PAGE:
ERISA vs. Non-ERISA Claims

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The Employee Retirement Income Security Act (ERISA) is a federal law that regulates employee benefit plans offered by employers. The intent of ERISA is to protect employees’ rights to receive employment welfare benefits. Because of this, Congress developed a streamlined, minimalistic litigation path to suing to obtain benefits under ERISA. Unfortunately, that streamlined path also resulted in insurance companies facing no penalties for wrongful denial of benefits. If an insurance company denies benefits governed by ERISA and is forced to pay them by a court, the insurance company simply has to pay the benefits it owed.

Not all employee benefit plans fall under ERISA’s jurisdiction. Some are considered non-ERISA plans and are governed by state law, which may enable you to seek punitive damages. As an employee, it’s important to understand the differences between these two types of plans and how they can affect your benefits. This page explains what an ERISA plan is, what a non-ERISA plan is, and when to consider contacting an attorney regarding violations related to your benefits.

What is an ERISA Plan?

An ERISA plan is an employee welfare or pension benefit plan that is offered by an employer and subject to the rules of ERISA. These plans can include retirement, health, and life insurance benefits, as well as disability coverage. ERISA plans are governed by federal law and must comply with certain regulations, such as providing participants with a summary plan description, a plan document, and annual reports. Under ERISA, if your insurance claim is denied, you are required to appeal the denial before bringing suit and have six months to do so. If your appeal is also denied, you can file litigation in federal court.

Under ERISA, the ability to obtain any sort of discovery is extremely limited, and the court is largely limited to looking at the evidence in your insurance claim file. This is one reason that it is so important to seek out an attorney before you file an insurance appeal – your lawyer can help make sure all the information to support you at trial is in the file through the appeal.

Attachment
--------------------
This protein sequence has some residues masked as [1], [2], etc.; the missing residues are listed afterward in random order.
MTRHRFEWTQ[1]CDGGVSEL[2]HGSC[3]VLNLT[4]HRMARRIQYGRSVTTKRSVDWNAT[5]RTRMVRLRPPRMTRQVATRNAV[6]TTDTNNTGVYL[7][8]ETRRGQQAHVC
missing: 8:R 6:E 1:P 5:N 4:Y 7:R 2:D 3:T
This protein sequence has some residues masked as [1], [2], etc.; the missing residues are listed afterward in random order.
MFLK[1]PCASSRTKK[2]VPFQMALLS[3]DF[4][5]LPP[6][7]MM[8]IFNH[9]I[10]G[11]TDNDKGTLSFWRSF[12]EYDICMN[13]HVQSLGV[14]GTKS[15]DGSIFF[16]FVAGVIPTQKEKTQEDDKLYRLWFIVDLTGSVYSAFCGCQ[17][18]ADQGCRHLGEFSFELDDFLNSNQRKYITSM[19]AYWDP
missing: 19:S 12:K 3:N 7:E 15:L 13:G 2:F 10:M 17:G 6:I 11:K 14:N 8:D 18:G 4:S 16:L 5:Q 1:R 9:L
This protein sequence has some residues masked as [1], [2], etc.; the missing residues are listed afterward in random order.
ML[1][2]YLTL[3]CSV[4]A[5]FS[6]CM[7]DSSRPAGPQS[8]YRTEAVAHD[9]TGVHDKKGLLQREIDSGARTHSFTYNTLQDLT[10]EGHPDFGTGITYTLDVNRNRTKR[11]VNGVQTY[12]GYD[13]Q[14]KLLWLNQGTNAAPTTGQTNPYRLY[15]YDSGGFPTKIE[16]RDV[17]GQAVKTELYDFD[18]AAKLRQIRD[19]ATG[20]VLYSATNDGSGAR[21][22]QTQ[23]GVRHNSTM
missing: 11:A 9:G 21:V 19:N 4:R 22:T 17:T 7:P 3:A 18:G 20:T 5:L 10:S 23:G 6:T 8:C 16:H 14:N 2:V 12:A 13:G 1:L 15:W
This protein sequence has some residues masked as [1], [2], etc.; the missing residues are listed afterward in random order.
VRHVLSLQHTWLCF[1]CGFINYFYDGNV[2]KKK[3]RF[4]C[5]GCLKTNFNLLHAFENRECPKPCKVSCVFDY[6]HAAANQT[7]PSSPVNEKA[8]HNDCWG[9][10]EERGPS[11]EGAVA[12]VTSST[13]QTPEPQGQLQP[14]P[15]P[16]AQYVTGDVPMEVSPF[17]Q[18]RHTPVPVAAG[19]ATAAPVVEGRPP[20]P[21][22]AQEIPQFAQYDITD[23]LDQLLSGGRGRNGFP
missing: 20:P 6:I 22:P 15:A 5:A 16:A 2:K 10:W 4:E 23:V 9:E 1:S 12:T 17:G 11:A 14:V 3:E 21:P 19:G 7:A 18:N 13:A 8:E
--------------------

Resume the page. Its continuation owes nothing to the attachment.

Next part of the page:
There is no jury in an ERISA case, only the judge, and the “trial” is usually a hearing with no witnesses. Under ERISA, a judge cannot order the insurance company to pay future benefits. The court can only order payment of benefits already owed and, if appropriate, reinstatement of your claim so long as you qualify for the benefits. The insurance company can terminate benefits again at any time. Also, under ERISA, the insurance company is not liable for damages related to emotional distress, consequential damages, or punitive damages. The most the insurance company will pay will be the insurance benefits it already owed and possibly attorney fees.

What is a Non-ERISA Plan?

A non-ERISA plan is a benefit plan that is not covered by the ERISA law. This includes benefits offered to government employees and church employees, as well as to employees of employers that offer self-funded plans. It also includes any insurance you obtain yourself, outside of your employment, including through a group plan offered by an entity such as a bank or a trade association. Non-ERISA plans can include life insurance, disability insurance, and long-term care insurance. Non-ERISA plans do not have to follow the rules of ERISA. For example, they may not be required to provide a summary plan description or annual reports. Instead, they are subject to the laws of your state.